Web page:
Unfortunately, she said, that's not enough: "The industry's responses are voluntary and they need to do more to restore trust. Food industries cannot be counted on to regulate themselves, and until there is better regulation — including FDA recall authority and better labeling — there will still be grounds for distrust."
Nestle isn't completely pessimistic, however. "I'd like to think that some good will result from this mess, and I do see hopeful signs," she said. "Lots of companies say they are using better ingredients in their products, being much more careful about where their ingredients come from, and demanding higher standards from suppliers and co-packers. Companies say they are testing for melamine and other toxins. Some of the testing is driven by retailers. Pet Food Express, for example, only sells products from companies that provide actual test data."
If the pet food industry or the FDA had put that kind of testing in place earlier, the 2007 recall may not have happened at all. The adulteration of protein concentrates with melamine and cyanuric acid was found to be both longstanding and widespread in China, so it seemed unlikely something like this hadn't happened before.
And in fact, it had. The Journal of Veterinary Investigative Diagnosis recently reported that melamine and cyanuric acid contamination was responsible for the deaths of thousands of pets in 2004.
Researchers working with tissue samples from animals who died in the U.S. recall compared them to samples from pets who died in a number of Asian regions including the Philippines, Japan, South Korea and Hong Kong. Those deaths led to a recall of Pedigree dog foods and Whiskas cat foods, and were blamed on mycotoxin contamination. But the study found that both groups of pets had the unmistakable crystals and damage in the kidneys caused by melamine and cyanuric acid.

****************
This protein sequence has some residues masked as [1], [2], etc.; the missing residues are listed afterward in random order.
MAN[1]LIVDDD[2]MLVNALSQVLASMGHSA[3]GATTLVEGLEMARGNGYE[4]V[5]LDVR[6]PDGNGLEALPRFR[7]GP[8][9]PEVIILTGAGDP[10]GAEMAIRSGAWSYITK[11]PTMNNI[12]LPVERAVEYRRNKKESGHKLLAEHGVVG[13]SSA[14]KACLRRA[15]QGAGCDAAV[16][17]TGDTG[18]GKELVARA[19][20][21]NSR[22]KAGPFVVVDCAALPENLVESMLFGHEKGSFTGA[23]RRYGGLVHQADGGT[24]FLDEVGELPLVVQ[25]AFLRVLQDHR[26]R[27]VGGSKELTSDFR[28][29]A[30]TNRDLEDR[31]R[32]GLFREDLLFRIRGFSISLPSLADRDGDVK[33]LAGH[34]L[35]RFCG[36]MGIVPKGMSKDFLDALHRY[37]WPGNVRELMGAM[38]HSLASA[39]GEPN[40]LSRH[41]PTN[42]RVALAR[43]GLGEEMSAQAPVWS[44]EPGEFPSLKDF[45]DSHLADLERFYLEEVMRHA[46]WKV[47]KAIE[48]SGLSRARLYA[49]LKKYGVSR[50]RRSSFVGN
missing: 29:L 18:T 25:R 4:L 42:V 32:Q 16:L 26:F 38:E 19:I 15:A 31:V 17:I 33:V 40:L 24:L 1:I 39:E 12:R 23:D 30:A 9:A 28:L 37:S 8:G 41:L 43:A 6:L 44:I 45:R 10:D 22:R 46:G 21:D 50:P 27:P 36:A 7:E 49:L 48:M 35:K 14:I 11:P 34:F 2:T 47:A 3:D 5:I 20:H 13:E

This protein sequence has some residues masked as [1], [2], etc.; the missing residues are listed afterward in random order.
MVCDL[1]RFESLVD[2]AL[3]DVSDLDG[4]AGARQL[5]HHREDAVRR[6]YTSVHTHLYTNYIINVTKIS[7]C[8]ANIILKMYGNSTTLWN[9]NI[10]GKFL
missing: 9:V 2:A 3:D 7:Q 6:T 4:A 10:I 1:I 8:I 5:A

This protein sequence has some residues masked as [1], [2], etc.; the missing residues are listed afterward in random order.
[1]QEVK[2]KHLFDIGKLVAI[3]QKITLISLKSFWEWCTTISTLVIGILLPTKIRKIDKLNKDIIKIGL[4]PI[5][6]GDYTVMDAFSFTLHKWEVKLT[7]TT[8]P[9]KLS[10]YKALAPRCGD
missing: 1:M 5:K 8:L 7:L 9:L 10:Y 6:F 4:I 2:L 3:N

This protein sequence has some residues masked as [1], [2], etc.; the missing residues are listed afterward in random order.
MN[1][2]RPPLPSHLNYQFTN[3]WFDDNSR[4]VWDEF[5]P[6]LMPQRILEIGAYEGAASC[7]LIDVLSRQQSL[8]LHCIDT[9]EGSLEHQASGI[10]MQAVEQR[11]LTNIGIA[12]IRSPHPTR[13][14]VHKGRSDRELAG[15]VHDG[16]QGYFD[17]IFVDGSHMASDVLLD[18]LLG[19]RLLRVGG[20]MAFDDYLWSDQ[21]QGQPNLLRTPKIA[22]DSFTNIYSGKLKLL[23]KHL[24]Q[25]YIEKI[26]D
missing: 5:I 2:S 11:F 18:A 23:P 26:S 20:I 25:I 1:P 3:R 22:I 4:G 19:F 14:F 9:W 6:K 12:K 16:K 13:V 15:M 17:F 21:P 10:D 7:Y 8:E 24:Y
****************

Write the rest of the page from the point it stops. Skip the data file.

While there's no evidence any other mycotoxin-attributed food recalls, pet or human, were misidentified, it does put the pet food recall squarely in the big picture of this country's broken food safety system.
A fix for that broken system may be coming, even if it's a bit slow. The FDA recently announced a meeting where it will discuss changes in the regulation of pet food ingredients, processing and labeling with representatives from the pet food industry, government agencies, veterinary medical associations, animal health organizations and pet food manufacturers at that meeting. One group not on that list is pet owners, but they have asked to hear from us. Comments should be made on docket number 2007n-0487.
"The recalls exposed deep problems with food safety regulation in China as well as in the United States, and I see many signs of efforts to do something about them," said Nestle. "Lasting improvements won't happen overnight, and they won't happen at all unless people who care about these issues keep pressuring the industry and the FDA to do what they say they will do."
Please include the docket #2007N-0487 along with your comments. The available means of submitting comments to this docket are:
(1) via FAX at 1-301-827-6870;
(2) mailing hard copy to the Dockets Management Division:
Walt D. Osborne, M.S., J.D.
Regulatory Policy Analyst & Ass't. Editor, FDA Veterinarian
Policy & Regulations Staff (HFV-6)
Center for Veterinary Medicine
7519 Standish Place, Rm. 174
Rockville, Maryland 20855
(3) hand-delivery of hard-copy comments; or
(4) e-mailing them to email@example.com.
San Francisco Bay Area — News, Sports, Business, Entertainment, Classifieds: SFGate 3-17-08